I often felt that at Microsoft, sometimes the cool solution won out rather than the simple solution. Sure, the registry had some promise to fix problems inherent to the .ini file format. But I have to wonder if it didn’t create more problems than it solved, and if the creators (or Microsoft management) understood the problems created by it if they would have ever gone the registry route, or tried to advance the .ini file format.

What does everybody else do?

The configuration files used for Linux and for NeXTSTEP are/were also text-based. Prior to OS X 10.0 shipping, NeXT systems used a “pref” file format that looked, to me, similar in some ways to JSON data, but served the same purpose as a .ini file. Apple, for better or worse, drank the XML Kool-Aid and switched these over to XML – but not XML as you know it. It was an XML format that only a mother could love (see related reading at the end of this post).

Apple later switched to a binary pref file format. All three pref file formats can be found within OS X today. I don’t believe that there is a central editing facility for pref files across OS X, but there is a built-in editor that can be used by consumers, though I’d hardly call it user-friendly.

So why did OS X switch? The most likely culprit is performance, though there is some marginal claim that it was done for space reasons. I can tell you when we built the WIM imaging format for Windows Longhorn, we started with an XML file manifest of all the files we were storing (leading to haxors having a field day with the image we handed out at PDC 2003). When we switched not long after PDC to a binary format for the file manifest, it did indeed result in a significantly smaller file, but more importantly, it improved performance quite dramatically. The haxors who had earlier tinkered with the WIM format accused us of changing to binary to foil them. Couldn’t have been further from the truth.  So I think Apple likely changed primarily for performance, regardless of what was said.

So what would be better for Windows in the future?

Simply put? Binary .ini files. I don’t believe any version of Windows we’ll see for the foreseeable future will throw out the registry for any new format, so making wishes is likely a wasted exercise. Designing this new format with proper state separation between settings for the OS, applications, and the user are all separated would be key. Realistically, it should be a melding of .ini files and the registry – but in many ways would more likely be a cloning of the pref file infrastructure from OS X. Amusingly, as we look towards Windows 8 and Windows Phone 8, the registry very much lives on, and is not dead – though a user’s day to day activities are less reliant upon it. Applications in the new WinRT realm may not know about it directly, but will wind up having some state stored there on their behalf by the operating system. Other application and user state for WinRT apps? Well, it’ll likely live in XML manifest and other configuration files stored with the application itself or in the user’s profile. The new old thing.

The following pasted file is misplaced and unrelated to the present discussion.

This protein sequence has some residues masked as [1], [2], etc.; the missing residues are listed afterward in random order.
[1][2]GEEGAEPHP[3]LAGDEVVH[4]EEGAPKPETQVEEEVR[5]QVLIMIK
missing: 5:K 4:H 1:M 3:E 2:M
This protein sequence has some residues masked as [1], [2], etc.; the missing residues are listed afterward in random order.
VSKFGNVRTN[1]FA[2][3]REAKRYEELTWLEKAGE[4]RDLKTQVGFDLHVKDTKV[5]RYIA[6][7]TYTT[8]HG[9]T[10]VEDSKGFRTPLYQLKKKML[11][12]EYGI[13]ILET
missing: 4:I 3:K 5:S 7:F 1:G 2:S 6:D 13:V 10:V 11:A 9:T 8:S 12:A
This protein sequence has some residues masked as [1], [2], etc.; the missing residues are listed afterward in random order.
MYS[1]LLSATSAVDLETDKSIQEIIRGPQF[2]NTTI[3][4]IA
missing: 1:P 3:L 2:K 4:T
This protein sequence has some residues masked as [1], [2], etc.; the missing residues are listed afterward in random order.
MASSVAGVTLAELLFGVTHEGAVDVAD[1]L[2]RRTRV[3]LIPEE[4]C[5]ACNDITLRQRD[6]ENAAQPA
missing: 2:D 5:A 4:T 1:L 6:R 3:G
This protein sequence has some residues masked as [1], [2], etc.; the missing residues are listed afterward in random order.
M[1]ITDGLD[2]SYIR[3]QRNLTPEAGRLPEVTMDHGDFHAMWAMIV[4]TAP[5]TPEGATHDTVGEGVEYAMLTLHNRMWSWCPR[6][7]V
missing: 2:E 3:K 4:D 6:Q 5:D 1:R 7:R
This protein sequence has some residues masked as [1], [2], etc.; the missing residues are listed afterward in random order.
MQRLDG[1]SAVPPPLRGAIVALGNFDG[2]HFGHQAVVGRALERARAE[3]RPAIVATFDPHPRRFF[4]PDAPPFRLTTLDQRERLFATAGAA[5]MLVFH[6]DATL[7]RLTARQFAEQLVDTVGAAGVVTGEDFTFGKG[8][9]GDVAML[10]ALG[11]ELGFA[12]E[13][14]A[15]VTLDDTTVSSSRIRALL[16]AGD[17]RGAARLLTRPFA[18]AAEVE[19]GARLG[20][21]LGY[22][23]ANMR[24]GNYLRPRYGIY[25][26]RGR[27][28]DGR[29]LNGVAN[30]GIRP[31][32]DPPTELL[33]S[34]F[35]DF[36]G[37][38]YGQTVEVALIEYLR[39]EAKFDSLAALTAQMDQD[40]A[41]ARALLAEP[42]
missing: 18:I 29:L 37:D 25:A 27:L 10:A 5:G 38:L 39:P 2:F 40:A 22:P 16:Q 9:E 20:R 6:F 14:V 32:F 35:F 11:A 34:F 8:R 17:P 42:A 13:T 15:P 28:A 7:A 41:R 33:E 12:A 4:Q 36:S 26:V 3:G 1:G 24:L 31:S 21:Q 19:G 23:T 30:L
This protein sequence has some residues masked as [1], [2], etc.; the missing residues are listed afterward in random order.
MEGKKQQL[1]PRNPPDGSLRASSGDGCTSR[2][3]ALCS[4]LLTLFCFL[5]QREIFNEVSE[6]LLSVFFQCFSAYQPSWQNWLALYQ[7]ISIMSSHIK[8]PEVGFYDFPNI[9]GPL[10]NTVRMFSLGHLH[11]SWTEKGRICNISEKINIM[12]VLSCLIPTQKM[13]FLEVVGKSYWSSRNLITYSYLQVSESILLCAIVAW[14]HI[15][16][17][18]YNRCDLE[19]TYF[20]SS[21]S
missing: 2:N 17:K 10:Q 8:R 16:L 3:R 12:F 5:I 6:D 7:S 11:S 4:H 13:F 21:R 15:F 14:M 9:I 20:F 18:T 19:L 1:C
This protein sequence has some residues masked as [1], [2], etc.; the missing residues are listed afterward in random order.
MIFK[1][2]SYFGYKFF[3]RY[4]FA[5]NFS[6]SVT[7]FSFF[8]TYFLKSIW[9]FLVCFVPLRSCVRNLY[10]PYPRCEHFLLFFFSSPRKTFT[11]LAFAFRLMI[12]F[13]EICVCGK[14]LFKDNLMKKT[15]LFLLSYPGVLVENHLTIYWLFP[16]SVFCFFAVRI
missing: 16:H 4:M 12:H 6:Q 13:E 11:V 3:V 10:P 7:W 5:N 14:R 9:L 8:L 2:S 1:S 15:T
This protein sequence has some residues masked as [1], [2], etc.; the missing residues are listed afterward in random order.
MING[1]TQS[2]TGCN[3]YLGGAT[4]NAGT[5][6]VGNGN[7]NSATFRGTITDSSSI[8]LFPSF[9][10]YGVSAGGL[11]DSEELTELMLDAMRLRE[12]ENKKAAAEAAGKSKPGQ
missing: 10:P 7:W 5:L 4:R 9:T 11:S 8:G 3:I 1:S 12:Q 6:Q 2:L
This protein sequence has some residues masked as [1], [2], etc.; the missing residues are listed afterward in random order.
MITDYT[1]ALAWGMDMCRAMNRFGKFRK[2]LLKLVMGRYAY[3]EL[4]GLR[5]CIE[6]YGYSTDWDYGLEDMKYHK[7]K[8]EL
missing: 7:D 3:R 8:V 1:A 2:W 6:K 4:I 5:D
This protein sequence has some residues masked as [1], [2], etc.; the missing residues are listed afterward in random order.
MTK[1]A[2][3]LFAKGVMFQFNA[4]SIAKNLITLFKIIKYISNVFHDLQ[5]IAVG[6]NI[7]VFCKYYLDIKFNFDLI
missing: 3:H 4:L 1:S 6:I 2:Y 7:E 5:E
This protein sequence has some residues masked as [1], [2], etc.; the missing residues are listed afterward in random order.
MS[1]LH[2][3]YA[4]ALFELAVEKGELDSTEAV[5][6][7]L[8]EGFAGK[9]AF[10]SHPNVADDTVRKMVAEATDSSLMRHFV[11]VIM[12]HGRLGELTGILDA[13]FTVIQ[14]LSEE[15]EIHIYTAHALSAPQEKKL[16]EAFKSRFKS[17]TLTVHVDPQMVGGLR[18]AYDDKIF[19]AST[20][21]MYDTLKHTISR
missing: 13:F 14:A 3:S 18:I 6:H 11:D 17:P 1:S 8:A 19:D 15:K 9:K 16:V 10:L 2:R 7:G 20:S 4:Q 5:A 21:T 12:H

Related Reading

  1. A Forensic Analysis Of The Windows Registry
  2. Comparing the Mac OS X Property List to the Windows Registry
  3.  INI file (Wikipedia)
  4. Apple’s Property List XML Is Pointless


1 comment

  1. Very interesting article. I’d like to cite it in a research paper that I am writing about the Windows Registry (I’m an undergrad at SUNY Empire State College). Any chance you might contact me via email so that I can properly cite you? While a blog isn’t typically considered a scholarly source, I feel that your credentials and the information herein may lend me the strength I need to back up choosing your post as as source. Thanks for your time.